A translation of a granted European patent must be filed in some EPC Contracting States to avoid loss of right. Namely, in the Contracting States which have "prescribe[d] that if the text, in which the European Patent Office intends to grant a European patent (...) is not drawn up in one of its official languages, the applicant for or proprietor of the patent shall supply to its central industrial property office a translation of this text in one of its official languages at his option or, where that State has prescribed the use of one specific official language, in that language".[41] The European patent is void ab initio in a designated Contracting State where the required translation (if required) is not filed within the prescribed time limit after grant.[42] In other Contracting States, no translation needs to be filed, for example in Ireland if the European patent is in English. In those Contracting States where the London Agreement is in force the requirement to file a translation of the European patent has been entirely or partially waived.[43] If a translation is required, a fee covering the publication of said translation may be due as well.[44]

Enforcement and validity[edit]

Almost all attributes of a European patent in a Contracting State, i.e. ownership, validity, and infringement, are determined independently under respective national law, except for the opposition procedure, limitation procedure, and revocation procedure as discussed above. Though the EPC imposes some common limits, the EPC expressly adopts national law for interpretation of all substantive attributes of a European patent in a Contracting State, with a few exceptions.[45] Thus, almost all post-grant proceedings – including renewal, revocation proceedings (when initiated by somebody else than the proprietor), and infringement enforcement are determined under national law.

EPO Boards of Appeal decisions are not precedential at all upon national courts, which have exclusive jurisdiction on validity and infringement after a European patent has been granted (except during the 9-month opposition period, which can only relate to validity). However, national courts will tend to take note, and may find 'persuasive', decisions of the EPO Boards, though they can disagree with them.

Infringement[edit]

Infringement is remitted almost entirely to national law and to national courts.[46] In one of its very few substantive interventions into national law, the EPC requires that national courts must consider the "direct product of a patented process" to be an infringement.[47] The "extent of the protection" conferred by a European patent is determined primarily by reference to the claims of the European patent (rather than by the disclosure of the specification and drawings, as in some older patent systems), though the description and drawings are to be used as interpretive aids in determining the meaning of the claims.[48] A "Protocol on the Interpretation of Article 69 EPC" provides further guidance, that claims are to be construed using a "fair" middle position, neither "strict, literal" nor as mere guidelines to considering the description and drawings, though of course even the protocol is subject to national interpretation.[49] The authentic text of a European patent application and of a European patent are the documents in the language of the proceedings.[50][51]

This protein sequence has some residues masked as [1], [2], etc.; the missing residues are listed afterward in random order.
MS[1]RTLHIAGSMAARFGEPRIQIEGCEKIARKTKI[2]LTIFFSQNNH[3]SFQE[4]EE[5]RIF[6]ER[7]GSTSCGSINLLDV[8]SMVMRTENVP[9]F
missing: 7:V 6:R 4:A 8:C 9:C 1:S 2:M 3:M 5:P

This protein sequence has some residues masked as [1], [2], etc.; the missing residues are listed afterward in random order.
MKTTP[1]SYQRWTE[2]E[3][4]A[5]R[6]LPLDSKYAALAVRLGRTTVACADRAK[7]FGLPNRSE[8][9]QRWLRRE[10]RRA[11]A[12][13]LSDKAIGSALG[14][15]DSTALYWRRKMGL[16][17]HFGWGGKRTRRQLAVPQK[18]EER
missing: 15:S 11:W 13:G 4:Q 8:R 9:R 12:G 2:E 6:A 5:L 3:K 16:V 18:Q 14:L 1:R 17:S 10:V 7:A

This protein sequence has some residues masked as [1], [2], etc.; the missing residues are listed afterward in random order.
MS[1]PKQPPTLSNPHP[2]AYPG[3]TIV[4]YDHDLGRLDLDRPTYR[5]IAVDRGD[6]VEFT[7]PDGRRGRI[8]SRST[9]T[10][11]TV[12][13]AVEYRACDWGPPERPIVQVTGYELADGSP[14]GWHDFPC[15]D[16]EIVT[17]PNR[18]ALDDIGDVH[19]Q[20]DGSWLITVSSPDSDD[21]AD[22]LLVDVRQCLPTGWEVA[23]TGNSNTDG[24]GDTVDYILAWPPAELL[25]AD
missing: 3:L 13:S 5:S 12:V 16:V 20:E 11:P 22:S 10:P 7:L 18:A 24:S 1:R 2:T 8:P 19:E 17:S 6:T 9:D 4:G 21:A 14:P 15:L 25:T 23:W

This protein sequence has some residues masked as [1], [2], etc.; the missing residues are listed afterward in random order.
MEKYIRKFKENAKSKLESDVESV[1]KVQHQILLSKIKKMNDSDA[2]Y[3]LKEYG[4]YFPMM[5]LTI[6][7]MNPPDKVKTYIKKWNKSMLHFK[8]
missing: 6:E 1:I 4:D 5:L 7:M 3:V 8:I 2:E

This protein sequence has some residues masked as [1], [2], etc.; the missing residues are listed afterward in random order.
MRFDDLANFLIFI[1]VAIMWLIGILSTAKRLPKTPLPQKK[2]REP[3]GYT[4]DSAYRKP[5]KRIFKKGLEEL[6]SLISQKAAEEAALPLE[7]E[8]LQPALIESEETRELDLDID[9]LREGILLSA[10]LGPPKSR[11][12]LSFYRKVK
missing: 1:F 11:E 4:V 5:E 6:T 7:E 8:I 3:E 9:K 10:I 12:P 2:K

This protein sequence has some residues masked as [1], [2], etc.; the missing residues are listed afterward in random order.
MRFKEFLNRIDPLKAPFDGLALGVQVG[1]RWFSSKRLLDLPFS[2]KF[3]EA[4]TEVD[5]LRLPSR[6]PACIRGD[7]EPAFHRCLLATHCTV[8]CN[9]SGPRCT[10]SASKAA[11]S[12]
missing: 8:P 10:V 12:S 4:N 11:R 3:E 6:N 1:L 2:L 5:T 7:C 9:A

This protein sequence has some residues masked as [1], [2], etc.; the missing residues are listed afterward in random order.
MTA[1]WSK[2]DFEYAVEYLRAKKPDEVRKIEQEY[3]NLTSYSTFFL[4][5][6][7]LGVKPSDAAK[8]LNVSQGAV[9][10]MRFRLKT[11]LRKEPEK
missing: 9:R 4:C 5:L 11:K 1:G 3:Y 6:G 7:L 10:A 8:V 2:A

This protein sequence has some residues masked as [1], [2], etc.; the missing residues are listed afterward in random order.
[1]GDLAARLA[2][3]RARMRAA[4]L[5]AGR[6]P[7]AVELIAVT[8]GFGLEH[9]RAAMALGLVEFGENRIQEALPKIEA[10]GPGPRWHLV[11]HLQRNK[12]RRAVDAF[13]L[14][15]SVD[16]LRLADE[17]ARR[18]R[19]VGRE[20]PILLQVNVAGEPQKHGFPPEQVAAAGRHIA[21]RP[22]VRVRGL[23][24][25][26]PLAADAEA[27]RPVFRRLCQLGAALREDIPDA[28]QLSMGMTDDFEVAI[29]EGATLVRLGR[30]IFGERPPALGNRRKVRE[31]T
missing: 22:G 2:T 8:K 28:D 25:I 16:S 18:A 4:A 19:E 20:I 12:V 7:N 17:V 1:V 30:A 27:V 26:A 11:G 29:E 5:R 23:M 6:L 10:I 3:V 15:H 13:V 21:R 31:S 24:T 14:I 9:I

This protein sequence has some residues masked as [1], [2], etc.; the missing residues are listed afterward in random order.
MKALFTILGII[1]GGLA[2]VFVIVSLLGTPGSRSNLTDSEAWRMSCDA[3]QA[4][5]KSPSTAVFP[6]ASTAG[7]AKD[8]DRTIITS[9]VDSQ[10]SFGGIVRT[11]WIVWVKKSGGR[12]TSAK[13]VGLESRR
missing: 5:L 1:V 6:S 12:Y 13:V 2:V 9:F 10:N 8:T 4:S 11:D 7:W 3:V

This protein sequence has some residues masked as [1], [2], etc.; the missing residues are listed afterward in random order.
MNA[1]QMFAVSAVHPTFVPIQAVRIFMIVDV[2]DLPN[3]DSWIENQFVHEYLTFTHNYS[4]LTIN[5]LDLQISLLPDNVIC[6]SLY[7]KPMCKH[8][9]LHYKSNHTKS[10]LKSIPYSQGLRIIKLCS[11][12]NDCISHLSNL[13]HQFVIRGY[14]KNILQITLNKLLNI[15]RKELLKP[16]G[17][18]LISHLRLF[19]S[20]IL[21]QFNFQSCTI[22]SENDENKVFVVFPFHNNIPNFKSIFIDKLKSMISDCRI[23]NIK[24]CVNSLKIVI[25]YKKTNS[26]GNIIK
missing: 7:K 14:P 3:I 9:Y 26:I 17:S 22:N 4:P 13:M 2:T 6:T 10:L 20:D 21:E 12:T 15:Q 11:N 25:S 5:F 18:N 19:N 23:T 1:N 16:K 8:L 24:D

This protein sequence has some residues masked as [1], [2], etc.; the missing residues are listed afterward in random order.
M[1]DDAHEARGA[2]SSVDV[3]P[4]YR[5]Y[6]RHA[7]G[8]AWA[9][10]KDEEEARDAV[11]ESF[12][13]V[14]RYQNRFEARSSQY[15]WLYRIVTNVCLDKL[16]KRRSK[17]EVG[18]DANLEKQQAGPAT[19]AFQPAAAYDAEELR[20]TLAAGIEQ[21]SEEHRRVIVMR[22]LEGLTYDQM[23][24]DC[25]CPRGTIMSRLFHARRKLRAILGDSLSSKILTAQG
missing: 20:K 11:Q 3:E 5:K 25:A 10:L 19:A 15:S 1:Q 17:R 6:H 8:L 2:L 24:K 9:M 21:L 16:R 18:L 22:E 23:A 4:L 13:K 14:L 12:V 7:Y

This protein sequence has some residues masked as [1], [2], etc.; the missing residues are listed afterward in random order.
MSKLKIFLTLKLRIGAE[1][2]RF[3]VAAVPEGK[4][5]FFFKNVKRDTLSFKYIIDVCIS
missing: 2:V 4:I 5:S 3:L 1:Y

All other substantive rights attached to a European patent in a Contracting State, such as what acts constitute infringement (indirect and divided infringement, infringement by equivalents, extraterritorial infringement, infringement outside the term of the patent with economic effect during the term of the patent, infringement of product claims by processes for making or using, exports, assembly of parts into an infringing whole, etc.), the effect of prosecution history on interpretation of the claims, remedies for infringement or bad faith enforcement (injunction, damages, attorney fees, other civil penalties for wilful infringement, etc.), equitable defences, coexistence of an EP national daughter and a national patent for identical subject matter, ownership and assignment, extensions to patent term for regulatory approval, etc., are expressly remitted to national law.[52]